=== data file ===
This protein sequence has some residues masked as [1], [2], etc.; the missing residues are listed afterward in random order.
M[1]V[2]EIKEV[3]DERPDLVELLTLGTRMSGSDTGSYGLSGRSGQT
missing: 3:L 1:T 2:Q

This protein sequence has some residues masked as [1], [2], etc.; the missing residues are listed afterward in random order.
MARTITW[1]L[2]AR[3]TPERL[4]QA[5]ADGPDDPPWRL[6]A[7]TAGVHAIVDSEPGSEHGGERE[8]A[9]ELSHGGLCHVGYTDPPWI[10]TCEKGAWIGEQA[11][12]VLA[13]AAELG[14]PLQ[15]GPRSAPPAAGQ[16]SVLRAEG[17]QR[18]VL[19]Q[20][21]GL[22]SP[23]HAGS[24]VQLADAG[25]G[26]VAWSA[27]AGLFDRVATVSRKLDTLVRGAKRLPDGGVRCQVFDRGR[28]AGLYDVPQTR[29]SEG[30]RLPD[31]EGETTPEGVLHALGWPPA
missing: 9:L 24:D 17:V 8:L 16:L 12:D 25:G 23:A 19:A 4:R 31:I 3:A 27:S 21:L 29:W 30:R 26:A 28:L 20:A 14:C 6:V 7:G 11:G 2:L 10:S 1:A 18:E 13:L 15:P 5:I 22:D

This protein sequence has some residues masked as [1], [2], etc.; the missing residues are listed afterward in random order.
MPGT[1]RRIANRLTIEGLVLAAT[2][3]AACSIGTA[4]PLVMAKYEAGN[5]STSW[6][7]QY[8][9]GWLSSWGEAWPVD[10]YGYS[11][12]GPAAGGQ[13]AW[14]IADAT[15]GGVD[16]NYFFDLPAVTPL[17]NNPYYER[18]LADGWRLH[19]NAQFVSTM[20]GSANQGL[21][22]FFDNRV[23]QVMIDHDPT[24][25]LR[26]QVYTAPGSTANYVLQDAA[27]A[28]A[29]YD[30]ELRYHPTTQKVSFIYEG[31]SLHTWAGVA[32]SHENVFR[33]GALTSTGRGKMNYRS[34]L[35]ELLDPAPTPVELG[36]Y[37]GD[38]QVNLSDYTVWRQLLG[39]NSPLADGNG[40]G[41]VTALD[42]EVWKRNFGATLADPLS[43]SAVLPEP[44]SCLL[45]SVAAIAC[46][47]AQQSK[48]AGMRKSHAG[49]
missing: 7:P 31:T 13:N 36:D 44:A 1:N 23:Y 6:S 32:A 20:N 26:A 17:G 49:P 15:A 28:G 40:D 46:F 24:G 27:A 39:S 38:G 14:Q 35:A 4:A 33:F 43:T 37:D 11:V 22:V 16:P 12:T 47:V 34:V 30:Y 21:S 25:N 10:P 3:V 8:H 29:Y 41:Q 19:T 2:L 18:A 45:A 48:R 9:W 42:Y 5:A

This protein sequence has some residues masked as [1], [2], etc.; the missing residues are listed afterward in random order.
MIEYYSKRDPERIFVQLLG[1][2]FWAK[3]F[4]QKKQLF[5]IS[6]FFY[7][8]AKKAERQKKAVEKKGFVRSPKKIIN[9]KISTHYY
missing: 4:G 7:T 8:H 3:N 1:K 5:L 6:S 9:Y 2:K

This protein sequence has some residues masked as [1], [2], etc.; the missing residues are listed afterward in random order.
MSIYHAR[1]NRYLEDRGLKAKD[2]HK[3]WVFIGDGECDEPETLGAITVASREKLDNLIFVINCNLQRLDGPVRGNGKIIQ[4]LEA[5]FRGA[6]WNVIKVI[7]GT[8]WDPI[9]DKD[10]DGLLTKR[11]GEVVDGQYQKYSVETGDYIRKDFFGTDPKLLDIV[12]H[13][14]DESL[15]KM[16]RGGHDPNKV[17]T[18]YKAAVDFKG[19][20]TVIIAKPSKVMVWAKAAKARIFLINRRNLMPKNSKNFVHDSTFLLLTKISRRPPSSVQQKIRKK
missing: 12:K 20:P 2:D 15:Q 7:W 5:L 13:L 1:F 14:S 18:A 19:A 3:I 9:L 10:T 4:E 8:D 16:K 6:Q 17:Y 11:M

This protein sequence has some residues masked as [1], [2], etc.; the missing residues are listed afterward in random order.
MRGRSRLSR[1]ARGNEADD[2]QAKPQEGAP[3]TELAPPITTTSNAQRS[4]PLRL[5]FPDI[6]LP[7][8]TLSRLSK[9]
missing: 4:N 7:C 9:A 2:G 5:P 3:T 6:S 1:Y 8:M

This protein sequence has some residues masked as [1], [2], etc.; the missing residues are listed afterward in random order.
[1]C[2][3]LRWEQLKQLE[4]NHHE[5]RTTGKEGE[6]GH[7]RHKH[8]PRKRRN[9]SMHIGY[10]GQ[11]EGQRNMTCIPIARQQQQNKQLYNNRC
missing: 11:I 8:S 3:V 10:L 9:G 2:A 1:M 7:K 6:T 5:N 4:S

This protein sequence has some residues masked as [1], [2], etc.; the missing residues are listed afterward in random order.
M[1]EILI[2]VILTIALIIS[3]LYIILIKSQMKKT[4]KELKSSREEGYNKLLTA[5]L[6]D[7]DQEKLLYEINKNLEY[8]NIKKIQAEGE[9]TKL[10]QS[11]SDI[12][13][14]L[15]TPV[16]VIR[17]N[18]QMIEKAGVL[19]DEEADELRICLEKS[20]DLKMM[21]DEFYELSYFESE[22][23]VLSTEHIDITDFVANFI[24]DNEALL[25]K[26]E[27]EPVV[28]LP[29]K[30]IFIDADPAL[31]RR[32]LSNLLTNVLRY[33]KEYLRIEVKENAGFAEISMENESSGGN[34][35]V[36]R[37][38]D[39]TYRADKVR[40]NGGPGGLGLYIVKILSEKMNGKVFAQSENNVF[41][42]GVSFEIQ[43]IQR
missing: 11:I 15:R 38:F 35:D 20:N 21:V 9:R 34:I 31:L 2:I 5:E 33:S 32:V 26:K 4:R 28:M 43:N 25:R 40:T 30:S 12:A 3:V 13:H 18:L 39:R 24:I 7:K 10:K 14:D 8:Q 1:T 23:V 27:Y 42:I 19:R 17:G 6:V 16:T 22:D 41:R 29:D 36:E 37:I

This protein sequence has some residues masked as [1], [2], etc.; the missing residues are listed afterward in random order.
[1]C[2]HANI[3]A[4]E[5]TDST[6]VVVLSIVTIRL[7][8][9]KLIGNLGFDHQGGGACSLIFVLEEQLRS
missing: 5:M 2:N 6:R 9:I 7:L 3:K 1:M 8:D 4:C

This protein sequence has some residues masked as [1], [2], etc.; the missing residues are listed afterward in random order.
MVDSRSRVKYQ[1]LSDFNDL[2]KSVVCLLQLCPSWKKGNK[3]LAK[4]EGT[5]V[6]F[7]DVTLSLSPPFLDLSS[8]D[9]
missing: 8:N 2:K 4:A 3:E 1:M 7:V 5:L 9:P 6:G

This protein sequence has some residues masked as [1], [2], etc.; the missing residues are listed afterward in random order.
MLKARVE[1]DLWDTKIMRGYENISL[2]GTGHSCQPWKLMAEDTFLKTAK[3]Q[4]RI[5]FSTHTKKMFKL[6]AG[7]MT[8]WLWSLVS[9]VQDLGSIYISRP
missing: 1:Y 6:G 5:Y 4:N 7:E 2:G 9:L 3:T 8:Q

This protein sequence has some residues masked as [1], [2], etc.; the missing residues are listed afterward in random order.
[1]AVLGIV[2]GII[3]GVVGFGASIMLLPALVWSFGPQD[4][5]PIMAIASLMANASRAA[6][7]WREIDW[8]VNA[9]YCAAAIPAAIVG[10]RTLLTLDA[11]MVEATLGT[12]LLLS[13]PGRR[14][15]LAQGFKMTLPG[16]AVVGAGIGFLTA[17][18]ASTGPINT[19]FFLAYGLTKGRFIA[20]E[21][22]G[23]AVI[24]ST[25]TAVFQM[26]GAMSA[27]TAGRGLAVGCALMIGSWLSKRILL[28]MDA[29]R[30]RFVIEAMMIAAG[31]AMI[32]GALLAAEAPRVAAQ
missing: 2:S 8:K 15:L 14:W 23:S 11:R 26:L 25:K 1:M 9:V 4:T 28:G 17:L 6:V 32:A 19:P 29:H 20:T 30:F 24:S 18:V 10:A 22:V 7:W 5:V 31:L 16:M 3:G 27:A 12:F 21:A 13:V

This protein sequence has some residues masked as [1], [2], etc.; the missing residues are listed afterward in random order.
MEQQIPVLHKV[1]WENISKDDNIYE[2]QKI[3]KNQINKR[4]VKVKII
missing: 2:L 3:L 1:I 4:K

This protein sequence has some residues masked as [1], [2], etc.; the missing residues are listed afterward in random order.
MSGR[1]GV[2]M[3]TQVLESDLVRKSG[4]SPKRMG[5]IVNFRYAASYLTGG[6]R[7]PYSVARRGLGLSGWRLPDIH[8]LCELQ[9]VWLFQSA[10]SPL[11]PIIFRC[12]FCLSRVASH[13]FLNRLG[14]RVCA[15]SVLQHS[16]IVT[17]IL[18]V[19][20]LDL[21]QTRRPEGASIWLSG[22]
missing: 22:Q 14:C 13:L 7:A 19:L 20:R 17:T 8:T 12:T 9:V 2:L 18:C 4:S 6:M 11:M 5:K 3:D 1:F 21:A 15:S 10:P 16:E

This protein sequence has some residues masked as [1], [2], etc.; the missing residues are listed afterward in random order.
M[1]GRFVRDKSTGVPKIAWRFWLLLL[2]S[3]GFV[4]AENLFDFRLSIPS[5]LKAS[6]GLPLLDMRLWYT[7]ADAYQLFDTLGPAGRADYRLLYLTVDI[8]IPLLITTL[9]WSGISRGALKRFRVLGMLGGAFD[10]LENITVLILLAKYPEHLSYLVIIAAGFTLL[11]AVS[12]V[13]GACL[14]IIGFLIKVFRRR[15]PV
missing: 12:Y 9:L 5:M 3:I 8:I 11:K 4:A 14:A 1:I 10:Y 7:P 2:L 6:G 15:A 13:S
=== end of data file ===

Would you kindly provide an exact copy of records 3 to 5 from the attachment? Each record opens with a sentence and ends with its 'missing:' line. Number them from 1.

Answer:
This protein sequence has some residues masked as [1], [2], etc.; the missing residues are listed afterward in random order.
MPGT[1]RRIANRLTIEGLVLAAT[2][3]AACSIGTA[4]PLVMAKYEAGN[5]STSW[6][7]QY[8][9]GWLSSWGEAWPVD[10]YGYS[11][12]GPAAGGQ[13]AW[14]IADAT[15]GGVD[16]NYFFDLPAVTPL[17]NNPYYER[18]LADGWRLH[19]NAQFVSTM[20]GSANQGL[21][22]FFDNRV[23]QVMIDHDPT[24][25]LR[26]QVYTAPGSTANYVLQDAA[27]A[28]A[29]YD[30]ELRYHPTTQKVSFIYEG[31]SLHTWAGVA[32]SHENVFR[33]GALTSTGRGKMNYRS[34]L[35]ELLDPAPTPVELG[36]Y[37]GD[38]QVNLSDYTVWRQLLG[39]NSPLADGNG[40]G[41]VTALD[42]EVWKRNFGATLADPLS[43]SAVLPEP[44]SCLL[45]SVAAIAC[46][47]AQQSK[48]AGMRKSHAG[49]
missing: 7:P 31:T 13:N 36:D 44:A 1:N 23:Y 6:S 32:A 20:N 26:A 17:G 49:P 15:A 28:G 40:D 46:F 24:G 27:A 39:S 38:G 14:Q 35:A 4:A 33:F 43:T 37:D 11:V 22:V 16:P 12:T 47:V 34:V 30:Y 21:S 25:N 10:P 3:V 8:H 29:Y 41:Q 19:T 2:L 18:A 45:A 48:R 9:W 42:Y 5:A

This protein sequence has some residues masked as [1], [2], etc.; the missing residues are listed afterward in random order.
MIEYYSKRDPERIFVQLLG[1][2]FWAK[3]F[4]QKKQLF[5]IS[6]FFY[7][8]AKKAERQKKAVEKKGFVRSPKKIIN[9]KISTHYY
missing: 4:G 7:T 8:H 3:N 1:K 5:L 6:S 9:Y 2:K

This protein sequence has some residues masked as [1], [2], etc.; the missing residues are listed afterward in random order.
MSIYHAR[1]NRYLEDRGLKAKD[2]HK[3]WVFIGDGECDEPETLGAITVASREKLDNLIFVINCNLQRLDGPVRGNGKIIQ[4]LEA[5]FRGA[6]WNVIKVI[7]GT[8]WDPI[9]DKD[10]DGLLTKR[11]GEVVDGQYQKYSVETGDYIRKDFFGTDPKLLDIV[12]H[13][14]DESL[15]KM[16]RGGHDPNKV[17]T[18]YKAAVDFKG[19][20]TVIIAKPSKVMVWAKAAKARIFLINRRNLMPKNSKNFVHDSTFLLLTKISRRPPSSVQQKIRKK
missing: 12:K 20:P 2:D 15:Q 7:W 5:L 13:L 1:F 14:S 18:A 19:A 3:I 9:L 10:T 4:E 8:D 16:K 6:Q 17:Y 11:M